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Career Coaches Have Ideas for How to Better Serve the State’s Workers and Job Seekers

  • Publication: 
    Indianapolis Recorder
    Date: 
    November 14, 2019

    Career coaches from across Indiana presented to panels of business leaders Nov. 7 with recommendations for how to improve career services.

    The Skillful Governor’s Coaching Corps — a program that’s part of Skillful Indiana — is made up of action teams that began working in March. They focused on topics ranging from how to help the underemployed to creating a one-stop-shop for job seekers.

    The first team to present argued that there is too much attention on the unemployed, which is to the detriment of the underemployed, or those who have a job (or two or three) but don’t make as much money as what they’re qualified for and often don’t get the benefits, including health care, that come with a full-time job.

    Cyndi Harbin, state workforce readiness director at the Indiana affiliate for the Society for Human Resource Management, said the resources are out there, but barriers that are often overlooked — transportation, current work schedule, kids’ activities — get in the way. In other words, a single mother of three can find time to get to the career center, but can she get there when it’s open?

    “We’re too concentrated on finding employment for folks,” Harbin said, “and those folks that are working, we feel that they’re OK with where they’re at, when in fact they’re not. They’re struggling.”

    The team’s presentation included a statewide survey where 40% of respondents said they were working full time but underpaid.

    Their solutions included adding virtual assistants and job coaches to the state’s Indiana Career Ready website. The state did a pilot program for virtual job coaches in 2014 but didn’t fully implement it, said Brandy Bast of Goodwill Industries of Central and Southern.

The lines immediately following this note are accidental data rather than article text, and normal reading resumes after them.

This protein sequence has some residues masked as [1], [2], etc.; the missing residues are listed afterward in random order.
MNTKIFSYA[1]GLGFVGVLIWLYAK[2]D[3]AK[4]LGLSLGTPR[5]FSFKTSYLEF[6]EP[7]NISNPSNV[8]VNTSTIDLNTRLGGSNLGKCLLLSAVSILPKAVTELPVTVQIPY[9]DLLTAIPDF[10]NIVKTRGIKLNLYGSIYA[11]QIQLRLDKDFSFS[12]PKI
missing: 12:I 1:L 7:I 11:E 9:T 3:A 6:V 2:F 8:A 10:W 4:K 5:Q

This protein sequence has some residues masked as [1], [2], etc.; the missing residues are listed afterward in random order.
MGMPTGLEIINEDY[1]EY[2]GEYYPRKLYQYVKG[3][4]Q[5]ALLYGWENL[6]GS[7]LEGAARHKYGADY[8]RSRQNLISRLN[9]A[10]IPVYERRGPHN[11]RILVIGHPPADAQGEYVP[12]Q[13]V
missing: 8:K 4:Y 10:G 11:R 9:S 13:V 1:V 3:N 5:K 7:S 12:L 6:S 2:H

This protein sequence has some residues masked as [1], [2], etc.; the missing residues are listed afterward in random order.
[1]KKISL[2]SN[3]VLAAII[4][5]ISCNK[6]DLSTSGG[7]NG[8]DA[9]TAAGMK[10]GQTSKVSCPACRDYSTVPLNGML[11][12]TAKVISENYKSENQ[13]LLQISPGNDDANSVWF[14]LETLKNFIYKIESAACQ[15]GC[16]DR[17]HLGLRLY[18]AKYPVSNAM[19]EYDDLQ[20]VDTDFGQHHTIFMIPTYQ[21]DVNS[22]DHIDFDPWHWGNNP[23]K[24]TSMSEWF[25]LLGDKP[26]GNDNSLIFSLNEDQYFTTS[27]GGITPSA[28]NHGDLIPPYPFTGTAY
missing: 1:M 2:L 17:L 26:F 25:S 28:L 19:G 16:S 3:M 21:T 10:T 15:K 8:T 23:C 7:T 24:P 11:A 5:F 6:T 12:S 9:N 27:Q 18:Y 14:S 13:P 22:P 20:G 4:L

Fred Payne, commissioner of the Department of Workforce Development, was on the panel.

    Another action team concentrated on how to create new models for finding work.

    They suggested a physical one-stop-shop that would include a child care center, Ivy Tech classrooms, veteran services and other resources. The center would be anchored by WorkOne, which is part of the Indiana Department of Workforce Development and has offices around the state.

    They also suggested working with employers to get rid of unnecessary credential requirements on job postings.

    Bill Turner, executive director of Skillful Indiana, said part of the program is about “trying to change how employers look at job seekers.” Where it’s appropriate, Turner would like employers to prioritize skills over a degree or certificate.

    Tammy Gibson, from WorkOne Allen County, was part of the action team and said those requirements can be discouraging for people who want a certain job and are otherwise qualified to have it.

    “From the job-seekers’ perspective, it eliminates them,” she said. “So they think that they’re not qualified for these jobs. That’s why we’re shooting for posting these jobs based off your skills.”

    Gibson said she would also like employers to pay more attention to soft skills, such as problem solving and communication, that don’t necessarily come through on a resume or degree.

    Contact staff writer Tyler Fenwick at 317-762-7853. Follow him on Twitter @Ty_Fenwick.

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